With this simple guide on how to iron a dress shirt, you’ll never look less than sharp again.
How To Iron A Dress Shirt | Easy Step-by-Step Guide
Step 1: Set the Ironing Board
Take out your iron, ironing board, sleeve board, spray bottle, and any other equipment you may need. Arrange them in front of you for easy access. If you’re right-handed, the pointed side of the ironing board should be facing your left—vice-versa if you’re left-handed.
Step 2: Double Check for Stains and Grime
Check the sole of your iron before turning it on. Pressing your shirt with a dirty iron would lead to a disaster. Similarly, check the crevices of your dress shirt to see if there are any stains. Hot-pressing a stain on a shirt only makes it harder to remove.
Step 3: Fill with Water
Add distilled water into your iron’s water tank. Some people opt to use tap water for this. However, tap water contains minerals that will eventually lead to magnesium and calcium scales under your iron. This means brown spots may form under your iron. And as we said, pressing your shirt with a dirty iron leads to stains.
Step 4: Adjust the Temperature
Most irons have fabric-specific heat settings you can choose from. Adjust the dial to a temperature that best suits your dress shirt and wait for it to heat up.
Remember: Always give the iron time to heat up. Using the iron prematurely may cause the water and rust to leak out of the holes.
Step 5: Start Pressing the Back and Sleeves
After you set everything up, it’s time to press your dress shirt. The only way how to properly iron a dress shirt is to press the parts in proper order.
First, start off by ironing the back of your collar. Crawl your way from the points of the collar all the way to the middle. Remember to stretch the extra material in your collar to prevent creases from forming.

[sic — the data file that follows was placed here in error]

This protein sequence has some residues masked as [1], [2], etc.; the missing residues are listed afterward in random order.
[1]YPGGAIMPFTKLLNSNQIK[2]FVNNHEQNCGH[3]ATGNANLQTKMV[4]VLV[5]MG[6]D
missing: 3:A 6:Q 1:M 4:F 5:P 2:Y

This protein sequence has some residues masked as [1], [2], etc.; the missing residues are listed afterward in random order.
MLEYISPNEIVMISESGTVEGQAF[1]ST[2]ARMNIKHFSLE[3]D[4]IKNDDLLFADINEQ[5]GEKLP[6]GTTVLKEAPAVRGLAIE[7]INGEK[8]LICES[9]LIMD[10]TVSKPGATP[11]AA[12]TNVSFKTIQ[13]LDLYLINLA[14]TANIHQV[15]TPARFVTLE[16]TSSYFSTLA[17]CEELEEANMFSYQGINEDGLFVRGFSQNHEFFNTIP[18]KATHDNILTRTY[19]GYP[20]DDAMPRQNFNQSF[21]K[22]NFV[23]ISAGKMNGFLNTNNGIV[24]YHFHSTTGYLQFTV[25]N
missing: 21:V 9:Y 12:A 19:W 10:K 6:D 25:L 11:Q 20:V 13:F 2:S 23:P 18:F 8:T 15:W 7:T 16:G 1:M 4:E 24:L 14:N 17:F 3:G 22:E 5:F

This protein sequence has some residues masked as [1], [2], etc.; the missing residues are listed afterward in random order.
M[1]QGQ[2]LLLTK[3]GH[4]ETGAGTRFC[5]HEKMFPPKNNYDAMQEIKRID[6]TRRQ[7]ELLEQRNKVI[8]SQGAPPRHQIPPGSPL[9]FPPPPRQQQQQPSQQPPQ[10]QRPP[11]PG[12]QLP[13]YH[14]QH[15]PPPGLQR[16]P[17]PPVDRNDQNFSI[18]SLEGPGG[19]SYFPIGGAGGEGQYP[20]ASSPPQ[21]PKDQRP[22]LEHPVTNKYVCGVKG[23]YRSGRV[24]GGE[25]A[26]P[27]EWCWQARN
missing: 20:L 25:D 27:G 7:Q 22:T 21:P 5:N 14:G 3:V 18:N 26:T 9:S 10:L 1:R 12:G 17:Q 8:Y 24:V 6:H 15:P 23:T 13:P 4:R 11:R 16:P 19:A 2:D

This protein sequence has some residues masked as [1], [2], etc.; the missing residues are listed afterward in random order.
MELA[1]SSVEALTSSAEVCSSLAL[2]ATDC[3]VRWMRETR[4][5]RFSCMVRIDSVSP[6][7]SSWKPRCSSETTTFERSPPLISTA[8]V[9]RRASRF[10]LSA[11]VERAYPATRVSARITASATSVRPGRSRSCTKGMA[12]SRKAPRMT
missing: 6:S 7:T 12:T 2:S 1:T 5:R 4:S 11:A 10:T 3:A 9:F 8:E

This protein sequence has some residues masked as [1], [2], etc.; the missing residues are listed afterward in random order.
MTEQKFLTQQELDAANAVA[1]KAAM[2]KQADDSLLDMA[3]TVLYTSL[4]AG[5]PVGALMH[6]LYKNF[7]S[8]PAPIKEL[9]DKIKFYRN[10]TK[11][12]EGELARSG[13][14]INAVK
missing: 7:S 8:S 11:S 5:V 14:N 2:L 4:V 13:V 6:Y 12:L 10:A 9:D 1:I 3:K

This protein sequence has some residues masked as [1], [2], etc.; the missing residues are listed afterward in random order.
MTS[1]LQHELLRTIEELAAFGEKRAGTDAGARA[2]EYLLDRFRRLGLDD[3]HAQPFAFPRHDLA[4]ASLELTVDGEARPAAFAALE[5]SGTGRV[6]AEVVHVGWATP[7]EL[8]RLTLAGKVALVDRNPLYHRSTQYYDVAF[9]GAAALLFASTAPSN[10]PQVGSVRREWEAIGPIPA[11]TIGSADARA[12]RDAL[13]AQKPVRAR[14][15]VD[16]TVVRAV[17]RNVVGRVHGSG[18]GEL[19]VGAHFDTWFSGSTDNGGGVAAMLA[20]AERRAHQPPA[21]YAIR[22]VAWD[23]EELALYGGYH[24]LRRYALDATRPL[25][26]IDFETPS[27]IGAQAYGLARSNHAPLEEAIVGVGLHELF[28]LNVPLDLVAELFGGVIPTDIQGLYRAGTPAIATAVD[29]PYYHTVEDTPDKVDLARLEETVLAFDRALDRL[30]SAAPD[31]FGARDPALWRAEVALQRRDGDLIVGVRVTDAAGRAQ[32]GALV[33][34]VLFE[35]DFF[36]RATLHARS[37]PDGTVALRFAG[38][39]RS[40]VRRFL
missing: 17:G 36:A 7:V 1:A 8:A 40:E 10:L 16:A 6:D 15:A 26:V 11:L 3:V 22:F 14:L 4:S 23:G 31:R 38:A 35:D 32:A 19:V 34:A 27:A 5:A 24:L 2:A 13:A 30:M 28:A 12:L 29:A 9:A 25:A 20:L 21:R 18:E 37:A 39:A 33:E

Next, it’s time to work on your sleeve. Start by pressing the cuffs on the ironing board. Afterward, lay the sleeve’s seam flat on the ironing board. Flatten the sleeve using your hands. Once there are no more wrinkles, use the iron to press it flat. Do the same thing with your other sleeve.
After your sleeves, it’s time to work on the back of your undershirt. Turn your dress shirt upside down, then start working on the cloth covering your lower back. Then you can begin pressing the pleat. Move your way up all the way to the shoulders.
Step 6: Flip Shirt Over And Press The Front
Once you finish pressing the back and shoulders, it’s time to iron the button row. Use the tip of the iron to press between the buttons. Be careful that you don’t damage the thread securing the buttons.
After this, it’s time to press the front of your shirt. Iron carefully from the sides crawling your way to the center.
The last part to consider when you iron a dress shirt is the front of the collar. Similar to the back, press your way from the points of the collar all the way to the center. A wrinkle-free collar goes well paired with a dashing tie for formal occasions.
Bonus: How to Iron a Dress Shirt Without an Iron
Imagine this: you’re on the way to one of the most important work meetings in your career when your iron suddenly breaks. What do you do? Are you desperate enough to wear a wrinkled dress shirt? Don’t be.
If you don’t have an iron, an easy technique to take the wrinkles out of your shirt is the spray-and-hang. First, grab a spray bottle and fill it with water. Spray the crumpled areas of your shirt. Remember not to get it soaking wet, just a little damp. Hang it up then let it air dry. After a few minutes, your shirt should be good to go.
Tip: Apart from maintaining a wrinkle-free dress shirt, you should also put in the same amount of effort in your skin care routine, shoe game, and haircut, among others. A neatly pressed shirt is simply one of the many factors that help a man make the cut.
To know more about ironing, watch this video from Apparel Illustrated:
This is just a simple guide on how to iron a dress shirt. No matter what fashion sense you follow, we can all agree that nothing’s worse than a wrinkled dress shirt. Whether you’re going to work, a party, or your own wedding, always remember to press your shirt before leaving the house. You don’t want to be that guy wearing a dirty, wrinkled dress shirt.
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